As ascetic as the Catholic convent from which one of its characters emerges before taking her final vows, Pawel Pawlikowski’s austere black-and-white drama reveals a world of past pain in the history of his native land. “Ida” is intensely intimate, but the plight of its characters discloses the moral degeneracy in which their society is steeped.
Anna (Agata Trzebuchowska) is a wartime Polish orphan who as a child was left at the convent where she was raised and is now, in the early 1960s, a deeply religious postulant about to become a full member of the order. But before she can take her vows, the mother superior informs her that she is to visit her aunt Wanda (Agata Kulesza), a promiscuous, hard-drinking former state prosecutor whose devotion to the communist cause earned her a reputation for dealing harshly with anti-socialist elements.
When Anna appears at Wanda’s apartment just as a man is leaving, she shows no signs of being perturbed by the evidence of her aunt’s looseness, and retains her composure even after Wanda drops a bombshell: Anna is Jewish, the daughter of a couple killed by the Germans during their occupation of Poland. The older woman invites her to accompany her on a journey to locate her parents’ grave and learn the particulars of their death, and what follows is a sort of road trip, one that might end in knowledge but can never offer true emotional resolution.
Two major episodes occur in the course of their travels. One involves the pair’s confrontation with the Christian family that now lives in the house that once belonged to Anna’s parents, a meeting that includes the present generation of owners in the form of a peasant family, and the earlier one in the person of the husband’s father, who now lies dying in a hospital bed. The other episode focuses on their encounter with a member of a band named Lis (Dawid Ogrodnik), whom they give a ride to his next gig. Both open the door to larger issues, the first serving to disclose the complicity of many Polish Catholics in the Holocaust and the second providing an opportunity for Anna to face the choice she has to make between returning to the convent or remaining in the world. Incidental grace notes add weight to the context, as when a drunken Wanda is kept overnight by an officious local policeman, who after verifying her importance, becomes abjectly obsequious to her.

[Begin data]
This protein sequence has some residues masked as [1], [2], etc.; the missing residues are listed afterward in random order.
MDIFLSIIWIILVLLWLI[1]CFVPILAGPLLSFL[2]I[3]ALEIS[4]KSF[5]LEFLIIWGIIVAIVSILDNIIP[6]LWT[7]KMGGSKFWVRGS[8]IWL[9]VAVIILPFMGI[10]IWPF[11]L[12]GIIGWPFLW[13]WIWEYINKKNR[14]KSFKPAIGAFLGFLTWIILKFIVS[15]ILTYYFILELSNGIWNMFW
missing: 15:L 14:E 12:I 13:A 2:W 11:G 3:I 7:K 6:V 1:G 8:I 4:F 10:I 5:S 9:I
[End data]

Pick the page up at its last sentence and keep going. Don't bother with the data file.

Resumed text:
But “Ida” isn’t primarily concerned the details of the women’s investigation or a portrait of the country in which they live. Its main object is to examine their psyches and reveal their personal demons. For Anna, the journey becomes an issue of identity, of discovering who she really is and deciding what that must mean for her future. For Wanda, whose inner torment is obvious from her self-destructive behavior, it’s a means of achieving closure, which she does with brutal finality.
The performances are in perfect synch with the material, Kulesza flamboyant and Trzebuchowska controlled. And cinematographers Lukasz Zal and Ryszard Lenczewski visually accentuate Pawlikowski’s vision of a closed, oppressive system by shooting not only in deliberately grim black-and-white, but in the narrow, boxy aspect ratio of the thirties that conveys visually the constricted reality within which the characters must try to survive.
Pawlikowski is an expatriate—his previous films have been set in England (“Last Resort,” “My Summer of Love”) and France (“The Woman in the Fifth”). All were interesting efforts, if not entirely satisfying. None of them could have prepared one for “Ida,” an artistic triumph whose stunning simplicity conveys an entire world of moral complexity and human pain.